A few months ago, doctors told a lady in our church that she had cancer. Her family and friends, obviously, were devastated. A follow-up visit was scheduled to gain more specific information about her condition. Folks agreed to gather at the church and pray for her the night before she was to report for that appointment.
Most of the crowd who came to pray that evening were younger – say, less than 40 years old. The sick woman has a brother who has children that age. Although he attends a Pentecostal church a few miles away, he came to our church that night to help pray for his sister.
From the beginning, it was obvious that this was not his first prayer meeting. It was equally obvious that he meant business. His voice was clear and strong, his words specific. You could tell, and feel, that he knew how to get heaven’s attention. Without arrogance or stilted ritual, his passionate voice filled the air, spoken with a confidence that only years of dialog with a close friend could produce.
While he prayed, I was transported back to the prayer room in the church of my childhood. The room was lit by the light from the pastor’s study that filtered through the window way up high where the wall and ceiling met. Voices just like that lady’s brother’s filled that room every Sunday. Faith and confidence in God was so strong you could feel it. As a boy, I remember being engulfed in the warm comfort of God’s presence in that room.
Back then, that kind of praying was just part of life. You went to school. You went to the grocery store. You mowed the lawn. You gathered for fervent prayer. The powerful faith that flowed from the prayer room was nothing unusual. It was a part of life that happened every Sunday. That’s who we were and that’s what we did. Those men prayed with faith and fervor and touched God. Along with them, I was blessed by God’s response.
That kind of spontaneous, from-the-heart prayer is not as common today. We still pray – and every bit as sincerely. However, the passion and raw emotion of that earlier generation is not quite as prevalent. We’ve become more systematic in our approach. We get right to the point and get it done. Serious about time management (wouldn’t God expect that?), we seldom linger in His presence.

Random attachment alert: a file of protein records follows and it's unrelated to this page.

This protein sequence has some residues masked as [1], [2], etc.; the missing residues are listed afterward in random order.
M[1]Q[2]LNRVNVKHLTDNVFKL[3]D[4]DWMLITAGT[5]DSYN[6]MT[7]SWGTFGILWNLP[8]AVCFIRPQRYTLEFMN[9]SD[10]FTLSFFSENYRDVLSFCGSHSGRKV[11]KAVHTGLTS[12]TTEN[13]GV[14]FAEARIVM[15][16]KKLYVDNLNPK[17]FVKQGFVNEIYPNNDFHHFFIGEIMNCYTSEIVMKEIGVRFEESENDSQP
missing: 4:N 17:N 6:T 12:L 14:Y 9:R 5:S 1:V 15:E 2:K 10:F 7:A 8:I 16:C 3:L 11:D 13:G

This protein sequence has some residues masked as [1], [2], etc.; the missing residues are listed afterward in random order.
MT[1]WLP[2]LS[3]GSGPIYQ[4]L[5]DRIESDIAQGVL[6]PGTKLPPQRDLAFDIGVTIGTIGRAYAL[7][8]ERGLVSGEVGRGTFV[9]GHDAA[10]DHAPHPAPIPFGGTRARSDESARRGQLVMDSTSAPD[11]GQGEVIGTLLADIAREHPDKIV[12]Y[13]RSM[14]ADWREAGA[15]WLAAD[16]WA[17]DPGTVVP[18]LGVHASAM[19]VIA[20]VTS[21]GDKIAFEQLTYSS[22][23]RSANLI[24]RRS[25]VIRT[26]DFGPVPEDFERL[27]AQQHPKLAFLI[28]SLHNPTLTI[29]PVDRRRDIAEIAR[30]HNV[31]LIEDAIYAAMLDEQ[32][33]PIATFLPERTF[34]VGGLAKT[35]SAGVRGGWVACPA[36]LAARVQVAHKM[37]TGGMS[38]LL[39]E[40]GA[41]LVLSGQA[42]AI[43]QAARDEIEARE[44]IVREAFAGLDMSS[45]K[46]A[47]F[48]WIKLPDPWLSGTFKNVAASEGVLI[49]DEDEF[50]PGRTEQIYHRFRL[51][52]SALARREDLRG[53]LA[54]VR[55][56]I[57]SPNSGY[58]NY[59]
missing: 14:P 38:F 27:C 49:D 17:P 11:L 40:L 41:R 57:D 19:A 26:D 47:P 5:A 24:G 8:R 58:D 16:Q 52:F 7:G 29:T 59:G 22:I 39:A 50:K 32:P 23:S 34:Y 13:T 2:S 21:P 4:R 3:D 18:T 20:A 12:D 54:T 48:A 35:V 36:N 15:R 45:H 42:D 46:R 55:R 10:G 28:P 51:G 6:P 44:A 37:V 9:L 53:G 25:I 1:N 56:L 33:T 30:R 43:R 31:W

The work of prayer has been replaced by the form of prayer. We go through the proper motions, but we don’t engage our emotions and focus our energy as if prayer is our last resort. It seems we always have a plan B in case prayer doesn’t work. A credit card, a medical plan, a friend in the office – some ace in the hole that brings us comfort, but siphons the intensity from our prayers.
There’s nothing wrong with finding ways to deal with life’s problems, but if our faith rests more in our solutions than in our Savior, our prayers become speeches: empty shells that have no life because none is needed nor expected. We pray them, not really expecting an answer, but because prayer is what Christians do. Our prayers are no longer the “effectual, fervent prayer of a righteous man” that avails much, but verbal forms that we fill out as residents of God’s kingdom. Once the blanks are all filled in, we’re done.
If there is just one thing our young people learn, let it be the work of prayer. If they comprehend only one thing about God, let it be that He responds to prayer. If they conquer fear over just one enemy, let it be the fear that restrains fervent, passionate, red-hot prayer. If my generation can leave just one example of Christian living, let it be the witness of the power of wholehearted prayer.
How will that happen? It will happen when you and I fill the prayer room and our homes with the same uninhibited prayers that we heard as children. When we shove aside the duties of our professional Christian roles to consistently do the work of prayer, our kids will start to get the message that this is important. When the fire of God burns in our souls, the heat will warm their hearts, and they will be compelled to join in. Instead of building more fireplaces, it’s time we set a flame in the ones we have.
My grandfather was a preacher for more than fifty years. He traveled around and preached in hundreds of churches. In all our visits, I don’t recall him once telling me how impressed he was by some church’s sanctuary or pastor’s office. He rated churches by their prayer rooms. “Now that church,” he’d say, “they’ve got a nice prayer room.”
I remember one of the last times he visited our church. He came down the stairs that led to two rooms above the foyer: prayer rooms. He walked past the reclaimed barn siding that covered the walls. He didn’t even look up at the multi-angled ceiling with the hidden light troughs. He made no comment about the custom built pulpit or the hand-laid design set in the back wall. He said nothing about the twin solid walnut altars standing in front of the pulpit.
He grinned at me and patted my shoulder. “Boy, I like those prayer rooms!” he told me. “You can bawl and squall in there and nobody will bother you.”
I pray that my generation will become more attracted to the prayer rooms so that our children will become more attracted to our God.
Then, we can truly claim to be His house – the one that’s called a house of prayer.
**Oh, yeah. I almost forgot.
That lady that had cancer? The one we prayed for the night before her next doctor’s appointment when her brother led us into the presence of the Lord?
When she got to the doctor that next day, it seems it wasn’t cancer after all. She’s doing fine.
The effectual, fervent prayer of a righteous man still works.
Two great men of prayer are pictured in the photo above. On the left is my grandpa that I mentioned earlier, O.A. Ellingsworth. Next to him is Bishop Kenneth Haney whose prayer time and yellow legal pads are legendary to the hundreds of young preachers his life inspired.